As for the trade deficit, I suggest that our American friends look at it from an easy and long-term perspective. If the US could change its discrimination trade policies towards China, the export to China would be increased, and subsequently, the deficit can be reduced. The various restrictions on exports to China and imports of Chinese products are quite detrimental to China-US trade relations. To be frank, the Chinese people are late-comers in understanding market economy and the WTO. In this regard, the US is our teacher. However, why the rules and knowledge which we have learned from our American teachers aren't working when we deal with the United States? China enjoys a huge market with great potential and commercial opportunities. The powerful economy and strong technology of the US can certainly reduce your deficit through the increase of export to China. How many hats, shoes, dresses and toys can a Boeing plane buy in exchange! Therefore, we should take a long-term perspective and adopt a uniform standard on China-US trade issues, instead of only caring about immediate interests and simply relying on statistics to make decisions. I think in the long run, the US is in an advantageous position both in terms of strength and benefits in China-US trade relations. However, every time there is a small increase of Chinese products in the US market, protests would follow. This is really against the demeanor of the United States as a big and powerful country. Therefore, I maintain that as the biggest developed country in the world, the US can have a broader mind and a more far-sighted vision instead of a vulnerable psyche.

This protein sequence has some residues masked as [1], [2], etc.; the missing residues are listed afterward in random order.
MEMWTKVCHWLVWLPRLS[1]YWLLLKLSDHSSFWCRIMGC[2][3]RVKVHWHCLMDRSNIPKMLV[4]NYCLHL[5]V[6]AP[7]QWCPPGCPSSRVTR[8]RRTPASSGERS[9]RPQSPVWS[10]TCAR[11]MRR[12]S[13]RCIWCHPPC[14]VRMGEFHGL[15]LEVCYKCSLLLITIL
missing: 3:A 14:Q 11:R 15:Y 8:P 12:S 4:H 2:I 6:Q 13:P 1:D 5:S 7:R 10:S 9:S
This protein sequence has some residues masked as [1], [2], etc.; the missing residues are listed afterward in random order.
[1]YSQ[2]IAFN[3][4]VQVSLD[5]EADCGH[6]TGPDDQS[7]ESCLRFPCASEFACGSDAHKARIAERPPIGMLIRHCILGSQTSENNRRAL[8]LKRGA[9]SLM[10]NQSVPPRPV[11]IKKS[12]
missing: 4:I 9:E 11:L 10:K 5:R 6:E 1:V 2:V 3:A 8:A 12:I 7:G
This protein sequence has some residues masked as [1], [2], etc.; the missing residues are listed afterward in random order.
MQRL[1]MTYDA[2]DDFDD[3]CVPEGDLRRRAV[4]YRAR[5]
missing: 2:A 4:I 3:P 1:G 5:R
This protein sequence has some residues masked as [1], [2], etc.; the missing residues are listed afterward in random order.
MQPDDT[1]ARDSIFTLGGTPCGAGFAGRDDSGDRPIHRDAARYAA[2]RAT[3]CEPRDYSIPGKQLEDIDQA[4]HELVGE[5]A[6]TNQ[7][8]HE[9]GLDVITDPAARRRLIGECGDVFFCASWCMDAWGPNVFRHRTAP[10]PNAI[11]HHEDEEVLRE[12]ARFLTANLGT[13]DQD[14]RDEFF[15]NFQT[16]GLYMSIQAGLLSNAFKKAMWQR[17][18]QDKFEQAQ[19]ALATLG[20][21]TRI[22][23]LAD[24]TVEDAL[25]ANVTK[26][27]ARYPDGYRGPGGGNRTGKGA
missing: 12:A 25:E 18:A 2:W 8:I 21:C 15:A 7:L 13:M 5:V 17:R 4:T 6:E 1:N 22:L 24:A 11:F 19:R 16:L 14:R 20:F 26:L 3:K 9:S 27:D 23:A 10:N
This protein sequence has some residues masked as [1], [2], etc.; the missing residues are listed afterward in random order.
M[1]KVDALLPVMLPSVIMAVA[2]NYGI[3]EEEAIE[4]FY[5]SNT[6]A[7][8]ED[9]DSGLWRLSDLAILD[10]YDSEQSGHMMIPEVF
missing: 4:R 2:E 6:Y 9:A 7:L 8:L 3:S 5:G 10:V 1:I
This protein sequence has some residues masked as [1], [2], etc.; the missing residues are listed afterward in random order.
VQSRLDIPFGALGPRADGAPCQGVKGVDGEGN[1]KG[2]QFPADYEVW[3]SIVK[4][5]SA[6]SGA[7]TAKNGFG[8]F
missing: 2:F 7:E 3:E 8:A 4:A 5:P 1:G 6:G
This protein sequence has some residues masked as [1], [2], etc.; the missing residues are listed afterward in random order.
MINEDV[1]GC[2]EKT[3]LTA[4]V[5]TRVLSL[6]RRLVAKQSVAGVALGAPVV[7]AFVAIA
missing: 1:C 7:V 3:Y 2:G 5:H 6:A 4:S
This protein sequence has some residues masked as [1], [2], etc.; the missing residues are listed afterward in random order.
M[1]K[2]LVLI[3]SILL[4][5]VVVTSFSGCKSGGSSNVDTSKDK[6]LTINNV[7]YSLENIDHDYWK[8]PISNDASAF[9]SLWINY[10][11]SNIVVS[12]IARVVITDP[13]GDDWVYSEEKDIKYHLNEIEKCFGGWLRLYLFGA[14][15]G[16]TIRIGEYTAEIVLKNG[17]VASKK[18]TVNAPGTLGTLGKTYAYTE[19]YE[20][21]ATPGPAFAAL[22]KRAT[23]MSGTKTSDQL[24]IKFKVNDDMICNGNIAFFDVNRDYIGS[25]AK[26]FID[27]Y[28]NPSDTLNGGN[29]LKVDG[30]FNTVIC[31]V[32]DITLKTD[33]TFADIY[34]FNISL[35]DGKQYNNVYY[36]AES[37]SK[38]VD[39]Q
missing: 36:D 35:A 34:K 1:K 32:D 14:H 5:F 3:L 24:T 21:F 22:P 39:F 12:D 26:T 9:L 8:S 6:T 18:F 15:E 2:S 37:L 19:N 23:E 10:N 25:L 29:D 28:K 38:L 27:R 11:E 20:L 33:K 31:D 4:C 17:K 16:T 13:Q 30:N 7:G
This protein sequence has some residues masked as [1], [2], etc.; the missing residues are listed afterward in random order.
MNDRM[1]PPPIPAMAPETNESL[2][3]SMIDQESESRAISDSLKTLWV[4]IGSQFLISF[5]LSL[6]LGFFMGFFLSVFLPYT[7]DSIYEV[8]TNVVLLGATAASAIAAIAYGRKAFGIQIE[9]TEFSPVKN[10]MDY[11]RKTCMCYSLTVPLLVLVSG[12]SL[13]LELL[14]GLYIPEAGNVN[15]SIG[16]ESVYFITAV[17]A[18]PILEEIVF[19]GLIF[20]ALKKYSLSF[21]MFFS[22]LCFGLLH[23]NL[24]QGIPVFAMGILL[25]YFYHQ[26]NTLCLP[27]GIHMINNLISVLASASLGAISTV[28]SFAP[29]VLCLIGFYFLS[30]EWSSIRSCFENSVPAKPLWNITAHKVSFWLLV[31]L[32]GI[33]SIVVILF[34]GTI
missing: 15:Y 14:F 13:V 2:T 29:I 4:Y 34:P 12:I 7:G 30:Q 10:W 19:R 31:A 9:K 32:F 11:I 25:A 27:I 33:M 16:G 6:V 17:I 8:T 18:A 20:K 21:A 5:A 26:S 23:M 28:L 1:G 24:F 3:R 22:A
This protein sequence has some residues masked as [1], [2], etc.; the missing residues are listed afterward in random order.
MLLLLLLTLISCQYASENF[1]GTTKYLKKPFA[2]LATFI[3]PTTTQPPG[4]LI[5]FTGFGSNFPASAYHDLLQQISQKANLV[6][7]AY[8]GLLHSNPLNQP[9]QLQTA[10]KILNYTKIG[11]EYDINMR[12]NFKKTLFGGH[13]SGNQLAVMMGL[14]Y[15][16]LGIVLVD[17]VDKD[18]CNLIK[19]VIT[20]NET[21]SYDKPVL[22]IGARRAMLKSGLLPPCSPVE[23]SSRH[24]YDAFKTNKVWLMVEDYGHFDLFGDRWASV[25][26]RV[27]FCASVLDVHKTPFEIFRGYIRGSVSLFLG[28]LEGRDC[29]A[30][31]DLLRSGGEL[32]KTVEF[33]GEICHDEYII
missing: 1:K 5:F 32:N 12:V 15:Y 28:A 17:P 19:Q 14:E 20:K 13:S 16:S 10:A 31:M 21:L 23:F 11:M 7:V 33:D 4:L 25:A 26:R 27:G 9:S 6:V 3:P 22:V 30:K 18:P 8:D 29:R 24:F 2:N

China is the world's largest developing country, and the United States is the world's largest developed country. Both our countries have great peoples with kind hearts and immense creativity, and broad markets in which the two economies can well complement each other. We have common national interests in many areas, especially in global issues such as the fight against terrorism, maintenance of global and regional security and protection of the environment in the world, as well as in economic, trade, scientific, technological and cultural exchanges. We have a lot to learn from each other. There are those who tend to exaggerate the differences and frictions between the two countries and our two cultures, and overlook our common interests and compatibility. It is natural and not surprising to have differences or conflicts, but what matters most is that we should solve these conflicts and problems on the basis of mutual respect, equal consultation, candidness, sincerity and reciprocity. Standing high and seeing far is the typical Chinese way of thinking, while emphasizing details marks the American people's spirit of pragmatism. Combination of the two can enable us to see more clearly what our peoples' expectations are and where the world is heading, and thus to negotiate on and settle specific issues. "One cannot lift himself up while sitting in a basket." Only through dialogue can we achieve mutual understanding, complementarity, favorable interaction and common development. China and the United States should enhance communication, find the differences and similarities between the two cultures, and embrace the connections and concords of the two cultures in all their diversity. It is my hope that all of you present here today can be envoys of China-US cultural exchanges, and jointly establish a new world cultural order characterized by harmony.